New Nacala port hosts presidential visit – Turning into reality the dream of jobs for young Mozambicans

nacalaportnyusi

(2015-06-08) The new port of Nacala-a-Velha, and its coal terminal, on the coast of the northern province of Nampula, is a step forwards in the industrialization of the country, declared Mozambican President Filipe Nyusi on Friday.

On the first day of his working visit to the province, Nyusi toured the new port receiving detailed explanations on how it will function to export coal from the Moatize coal basin in the western province of Tete.

“This undertaking employs 98 workers, of whom 60 to 70 per cent are from Nampula province”, Nyusi said. “This is turning into reality the dream of jobs for young Mozambicans”.

The port is connected to Moatize by a 912 kilometre long railway which runs across southern Malawi. Taken together, the port and railway employ 1,909 workers, of whom 90 per cent are Mozambians.

The port and railway have been leased to the Nacala Integrated Logistics Corridor (CLN), in which the shareholders are the Brazilian mining giant Vale, the Japanese company Mitsui, and the publicly owned Mozambican ports and rail company Mitsui.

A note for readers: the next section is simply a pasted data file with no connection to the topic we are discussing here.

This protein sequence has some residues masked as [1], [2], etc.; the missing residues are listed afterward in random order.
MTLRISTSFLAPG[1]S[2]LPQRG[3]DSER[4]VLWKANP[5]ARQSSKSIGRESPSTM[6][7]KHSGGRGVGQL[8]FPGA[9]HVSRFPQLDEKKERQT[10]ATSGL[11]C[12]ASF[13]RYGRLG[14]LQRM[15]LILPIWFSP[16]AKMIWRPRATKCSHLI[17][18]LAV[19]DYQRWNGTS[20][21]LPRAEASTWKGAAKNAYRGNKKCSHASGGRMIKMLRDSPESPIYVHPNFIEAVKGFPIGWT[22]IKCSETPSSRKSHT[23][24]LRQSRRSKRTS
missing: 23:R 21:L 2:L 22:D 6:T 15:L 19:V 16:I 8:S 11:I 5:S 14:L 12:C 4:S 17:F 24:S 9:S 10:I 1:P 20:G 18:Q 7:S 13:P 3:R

The Nacala-a-Velha coal terminal can handle 18 million tonnes a year. CLN’s projections are for about 20 coal trains a day, requiring a fleet of 100 locomotives and 2,700 wagons. 12 ships a month are expected to call at the terminal.

Vale opted for a new port and railway when it became clear that the existing Sena line, from Moatize to the port of Beira, could not possibly cope with the forecast coal exports. Although the line to Nacala is about 330 kilometres longer than the Sena line, it could be cheaper to use because it will allow much longer trains. CLN is planning or trains of up to 150 wagons pulled by four locomotives. Such trains will be over one and a half kilometers long.

CLN had hoped that the railway and port would be fully operational by now. The transport capacity should have been 11 million tonnes a year by the end of 2015, rising to 13 million tonnes in 2016, and 18 million tonnes in 2017.

The line was successfully tested in November – but catastrophic flooding early this year swept away sections of the line, thus postponing the start of coal exports from the new terminal.

Source: AIM

Photo: Notícias / Nyusi visiting the new Coal terminal in Nacala port

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